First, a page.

Things took a turn to the dramatic during the third event, the Junior Heavy Double. Kenora and St. Paul had fielded two boats, Fort William one. The second St. Paul and Kenora boats trailed behind the other three battling aggressively for non-point-scoring fourth place. With one quarter of a mile to go, the referee following the race abruptly veered outside of the course and powered ahead to observe the two leading crews. (His son was in the first Kenora boat.) With eyes focused on his progeny, the referee did not notice the St. Paul boys inadvertently aim their bow directly at a line of sharp rocks. The crowd erupted in shouts and hollers in an attempt to warn the St. Paul crew. Focused intensely on securing fourth place, MBC mistook the warning calls for cheers and drove their fragile new shell at top speed into the rocky shore.

The St. Paul double on the rocks.

St. Paul held a comfortable lead at the end of the first day with 111.5 points to Fort William’s 74.75, Chicago’s 64, Winnipeg’s 14, Kenora’s 9, and Duluth’s 4. Minneapolis had no points.

On Saturday morning a crosswind blew across St. Louis Bay, whipping up a little turbulence. Conditions would deteriorate throughout the day.

The Junior Lightweight Eight saw St. Paul, more than other crews, struggle to find their set in the rough water. By the halfway point, the light MBC crew had pulled it together, had some momentum, and began to gain on the leaders. Suddenly, an official’s launch, for unknown reasons, collided with their shell, throwing the boys sideways, and taking them out of competition. Chicago’s ‘juniors’ won a clear victory, Duluth finished second, and Minneapolis finally had points beside their name for a third-place finish.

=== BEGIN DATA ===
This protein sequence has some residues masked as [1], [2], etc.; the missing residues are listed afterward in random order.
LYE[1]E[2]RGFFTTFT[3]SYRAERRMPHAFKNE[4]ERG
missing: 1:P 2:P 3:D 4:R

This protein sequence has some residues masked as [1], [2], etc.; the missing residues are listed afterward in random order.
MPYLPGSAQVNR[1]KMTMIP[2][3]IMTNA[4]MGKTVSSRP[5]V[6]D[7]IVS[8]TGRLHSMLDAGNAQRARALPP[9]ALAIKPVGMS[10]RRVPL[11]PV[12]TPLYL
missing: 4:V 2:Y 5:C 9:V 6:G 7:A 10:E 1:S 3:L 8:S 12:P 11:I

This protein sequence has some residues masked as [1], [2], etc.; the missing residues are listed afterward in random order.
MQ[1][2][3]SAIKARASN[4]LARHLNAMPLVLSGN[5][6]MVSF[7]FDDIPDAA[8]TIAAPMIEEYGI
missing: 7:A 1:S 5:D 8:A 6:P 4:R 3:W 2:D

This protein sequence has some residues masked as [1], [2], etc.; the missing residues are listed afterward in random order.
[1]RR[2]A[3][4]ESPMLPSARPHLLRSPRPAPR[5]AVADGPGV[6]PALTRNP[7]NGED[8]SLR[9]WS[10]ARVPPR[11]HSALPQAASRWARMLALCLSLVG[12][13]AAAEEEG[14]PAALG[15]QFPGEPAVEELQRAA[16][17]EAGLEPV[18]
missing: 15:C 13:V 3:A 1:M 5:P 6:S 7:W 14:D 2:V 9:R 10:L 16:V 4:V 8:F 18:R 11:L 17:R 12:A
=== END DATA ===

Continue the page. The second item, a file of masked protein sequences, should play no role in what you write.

Conditions were too rough for singles so host club Duluth requested all remaining events be held on the calm, alternate, lakeside course. Race officials Ingo and Whiteside responded with a definitive ‘No.’ No, the regatta would continue on the blustery waters of St. Louis Bay.

The order of the remaining four races had been switched up in response to the rough rowing conditions, but Clerk of Course, Dale Hartzell of Minneapolis, was either unaware or unwilling to acknowledge the change and attempted to run the regatta by the official schedule. Confusion ensued.

Karl Twedt later wrote:

The 150-pound Singles Race had been held up, due to the wild water conditions, and the Clerk of Course and the Referee had been making their customary hullabaloo as they lost their heads completely. The Clerk had been screaming at St. Paul to change its set line-ups in its Eights, while Singles races were being run in which St. Paul oarsmen were competing who were entered in the Eights, in accordance with the official schedule of events. It was the most hysterical and nonsensical exhibition of inefficient officiating ever seen in NWIRA regattas, and this is no mean claim.(3)

The final races were postponed until Sunday.

On Sunday morning, the course was somewhat choppy but still rowable. The day’s races commenced with Winnipeg’s only victory: Gary Whyte beating St. Paul’s Jim Mohs in the Senior Lightweight Single. The cross wind increased during the next two events.